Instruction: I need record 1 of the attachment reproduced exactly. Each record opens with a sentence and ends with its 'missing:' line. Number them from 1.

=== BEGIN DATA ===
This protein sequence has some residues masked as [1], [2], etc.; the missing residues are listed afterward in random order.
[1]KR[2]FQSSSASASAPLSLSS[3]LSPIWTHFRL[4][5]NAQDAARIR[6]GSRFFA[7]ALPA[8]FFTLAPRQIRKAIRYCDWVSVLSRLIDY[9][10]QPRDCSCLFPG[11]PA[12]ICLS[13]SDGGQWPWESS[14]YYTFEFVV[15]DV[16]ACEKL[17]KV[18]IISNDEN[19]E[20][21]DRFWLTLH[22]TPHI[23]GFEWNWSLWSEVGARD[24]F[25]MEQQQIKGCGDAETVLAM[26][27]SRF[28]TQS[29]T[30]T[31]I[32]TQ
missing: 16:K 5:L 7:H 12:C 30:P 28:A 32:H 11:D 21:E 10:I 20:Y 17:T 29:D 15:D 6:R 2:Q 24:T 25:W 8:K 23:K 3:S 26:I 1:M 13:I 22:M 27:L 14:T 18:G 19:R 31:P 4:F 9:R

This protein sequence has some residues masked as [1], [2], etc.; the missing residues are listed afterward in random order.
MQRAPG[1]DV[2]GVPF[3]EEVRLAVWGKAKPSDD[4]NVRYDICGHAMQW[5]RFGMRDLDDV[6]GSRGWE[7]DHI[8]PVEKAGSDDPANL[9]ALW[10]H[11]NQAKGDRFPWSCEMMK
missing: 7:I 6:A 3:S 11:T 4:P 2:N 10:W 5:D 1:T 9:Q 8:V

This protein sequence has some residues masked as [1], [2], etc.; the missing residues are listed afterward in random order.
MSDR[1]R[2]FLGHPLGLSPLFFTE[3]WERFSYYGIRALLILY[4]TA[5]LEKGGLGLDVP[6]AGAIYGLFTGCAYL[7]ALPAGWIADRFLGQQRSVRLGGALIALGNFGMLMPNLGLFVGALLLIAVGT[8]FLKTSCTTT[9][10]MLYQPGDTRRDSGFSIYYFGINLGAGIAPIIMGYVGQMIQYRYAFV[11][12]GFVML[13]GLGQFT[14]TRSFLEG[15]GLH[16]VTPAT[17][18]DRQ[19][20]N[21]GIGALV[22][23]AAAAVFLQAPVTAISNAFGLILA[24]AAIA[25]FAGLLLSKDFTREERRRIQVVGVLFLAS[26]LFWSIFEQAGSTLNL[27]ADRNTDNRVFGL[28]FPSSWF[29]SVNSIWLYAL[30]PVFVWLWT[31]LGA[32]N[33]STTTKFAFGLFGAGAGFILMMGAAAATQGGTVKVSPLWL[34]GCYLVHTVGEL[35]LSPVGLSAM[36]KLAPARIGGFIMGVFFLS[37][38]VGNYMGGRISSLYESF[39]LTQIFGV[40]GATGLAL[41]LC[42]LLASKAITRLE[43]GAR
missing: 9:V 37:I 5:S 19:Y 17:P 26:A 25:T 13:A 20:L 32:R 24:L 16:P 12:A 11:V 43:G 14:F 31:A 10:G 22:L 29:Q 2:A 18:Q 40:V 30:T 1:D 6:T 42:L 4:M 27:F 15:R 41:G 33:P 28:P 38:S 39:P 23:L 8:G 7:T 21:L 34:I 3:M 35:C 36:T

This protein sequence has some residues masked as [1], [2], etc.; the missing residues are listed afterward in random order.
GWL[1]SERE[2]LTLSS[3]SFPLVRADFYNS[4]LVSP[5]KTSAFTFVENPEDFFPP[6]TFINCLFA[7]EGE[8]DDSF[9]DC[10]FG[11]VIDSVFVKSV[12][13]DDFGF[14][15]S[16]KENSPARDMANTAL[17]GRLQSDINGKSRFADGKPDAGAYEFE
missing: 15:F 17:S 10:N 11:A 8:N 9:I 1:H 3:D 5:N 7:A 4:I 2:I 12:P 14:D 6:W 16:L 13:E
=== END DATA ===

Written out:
This protein sequence has some residues masked as [1], [2], etc.; the missing residues are listed afterward in random order.
[1]KR[2]FQSSSASASAPLSLSS[3]LSPIWTHFRL[4][5]NAQDAARIR[6]GSRFFA[7]ALPA[8]FFTLAPRQIRKAIRYCDWVSVLSRLIDY[9][10]QPRDCSCLFPG[11]PA[12]ICLS[13]SDGGQWPWESS[14]YYTFEFVV[15]DV[16]ACEKL[17]KV[18]IISNDEN[19]E[20][21]DRFWLTLH[22]TPHI[23]GFEWNWSLWSEVGARD[24]F[25]MEQQQIKGCGDAETVLAM[26][27]SRF[28]TQS[29]T[30]T[31]I[32]TQ
missing: 16:K 5:L 7:H 12:C 30:P 28:A 32:H 11:D 21:E 10:I 20:Y 17:T 29:D 15:D 6:R 2:Q 24:T 25:W 8:K 23:K 3:S 26:I 1:M 13:I 22:M 27:L 14:T 18:G 19:R 31:P 4:F 9:R